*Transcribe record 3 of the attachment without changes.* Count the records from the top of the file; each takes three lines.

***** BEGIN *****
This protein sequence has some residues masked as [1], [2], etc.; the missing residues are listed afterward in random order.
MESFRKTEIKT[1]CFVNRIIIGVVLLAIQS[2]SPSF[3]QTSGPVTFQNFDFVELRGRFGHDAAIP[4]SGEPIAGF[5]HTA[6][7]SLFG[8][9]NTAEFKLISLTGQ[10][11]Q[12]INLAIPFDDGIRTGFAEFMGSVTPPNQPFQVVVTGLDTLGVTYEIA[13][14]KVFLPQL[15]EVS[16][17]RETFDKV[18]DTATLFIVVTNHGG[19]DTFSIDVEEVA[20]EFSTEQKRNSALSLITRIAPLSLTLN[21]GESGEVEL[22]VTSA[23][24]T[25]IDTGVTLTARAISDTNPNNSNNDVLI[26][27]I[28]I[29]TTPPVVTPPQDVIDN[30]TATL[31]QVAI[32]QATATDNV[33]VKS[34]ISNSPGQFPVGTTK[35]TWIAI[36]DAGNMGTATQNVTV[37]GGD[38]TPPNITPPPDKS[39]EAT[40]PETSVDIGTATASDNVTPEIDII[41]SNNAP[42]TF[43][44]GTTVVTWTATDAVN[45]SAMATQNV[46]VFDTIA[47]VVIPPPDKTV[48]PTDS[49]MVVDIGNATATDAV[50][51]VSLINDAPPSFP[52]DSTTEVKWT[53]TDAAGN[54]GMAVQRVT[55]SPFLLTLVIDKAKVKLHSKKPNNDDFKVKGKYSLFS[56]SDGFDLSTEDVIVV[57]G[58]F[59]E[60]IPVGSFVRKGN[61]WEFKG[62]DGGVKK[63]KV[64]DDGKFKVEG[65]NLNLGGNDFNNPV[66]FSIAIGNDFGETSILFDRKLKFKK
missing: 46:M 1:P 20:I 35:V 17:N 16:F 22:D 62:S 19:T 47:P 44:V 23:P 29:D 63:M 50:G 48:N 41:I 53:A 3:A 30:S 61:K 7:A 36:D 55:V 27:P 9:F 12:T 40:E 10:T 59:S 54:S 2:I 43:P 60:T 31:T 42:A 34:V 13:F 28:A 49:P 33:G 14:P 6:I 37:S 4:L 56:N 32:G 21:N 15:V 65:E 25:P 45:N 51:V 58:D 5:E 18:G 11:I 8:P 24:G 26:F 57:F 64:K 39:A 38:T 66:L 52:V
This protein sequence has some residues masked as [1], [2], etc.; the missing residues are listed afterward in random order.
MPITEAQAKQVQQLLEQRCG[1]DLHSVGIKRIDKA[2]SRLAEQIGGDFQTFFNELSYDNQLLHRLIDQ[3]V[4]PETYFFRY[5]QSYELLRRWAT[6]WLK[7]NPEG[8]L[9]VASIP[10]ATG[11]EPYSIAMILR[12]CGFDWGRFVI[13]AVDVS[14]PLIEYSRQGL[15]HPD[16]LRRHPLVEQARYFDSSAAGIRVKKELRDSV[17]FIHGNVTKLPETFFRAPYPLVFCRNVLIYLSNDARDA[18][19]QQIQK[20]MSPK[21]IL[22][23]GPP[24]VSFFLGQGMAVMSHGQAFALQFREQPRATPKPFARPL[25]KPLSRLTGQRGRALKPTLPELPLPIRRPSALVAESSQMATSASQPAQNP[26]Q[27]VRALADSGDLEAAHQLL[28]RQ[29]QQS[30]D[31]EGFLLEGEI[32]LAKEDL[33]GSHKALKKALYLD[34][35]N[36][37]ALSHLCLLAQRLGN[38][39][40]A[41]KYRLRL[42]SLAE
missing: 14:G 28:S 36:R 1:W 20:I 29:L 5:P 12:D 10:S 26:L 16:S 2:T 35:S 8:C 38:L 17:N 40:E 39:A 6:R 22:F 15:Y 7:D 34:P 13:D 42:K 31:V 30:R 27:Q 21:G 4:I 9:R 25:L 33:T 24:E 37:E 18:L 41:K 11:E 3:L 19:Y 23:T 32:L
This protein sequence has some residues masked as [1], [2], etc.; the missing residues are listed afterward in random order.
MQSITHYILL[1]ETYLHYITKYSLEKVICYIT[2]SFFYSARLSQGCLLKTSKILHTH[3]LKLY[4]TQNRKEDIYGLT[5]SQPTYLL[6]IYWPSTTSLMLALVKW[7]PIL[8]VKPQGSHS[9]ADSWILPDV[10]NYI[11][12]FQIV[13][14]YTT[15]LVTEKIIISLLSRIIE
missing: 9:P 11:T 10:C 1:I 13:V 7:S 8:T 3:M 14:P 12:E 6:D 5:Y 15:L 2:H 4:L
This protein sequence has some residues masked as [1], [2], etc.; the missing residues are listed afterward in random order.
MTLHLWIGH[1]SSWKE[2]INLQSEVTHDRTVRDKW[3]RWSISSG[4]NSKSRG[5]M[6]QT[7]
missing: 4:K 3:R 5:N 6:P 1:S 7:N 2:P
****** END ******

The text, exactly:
This protein sequence has some residues masked as [1], [2], etc.; the missing residues are listed afterward in random order.
MQSITHYILL[1]ETYLHYITKYSLEKVICYIT[2]SFFYSARLSQGCLLKTSKILHTH[3]LKLY[4]TQNRKEDIYGLT[5]SQPTYLL[6]IYWPSTTSLMLALVKW[7]PIL[8]VKPQGSHS[9]ADSWILPDV[10]NYI[11][12]FQIV[13][14]YTT[15]LVTEKIIISLLSRIIE
missing: 9:P 11:T 10:C 1:I 13:V 7:S 8:T 3:M 14:P 12:E 6:D 5:Y 15:L 2:H 4:L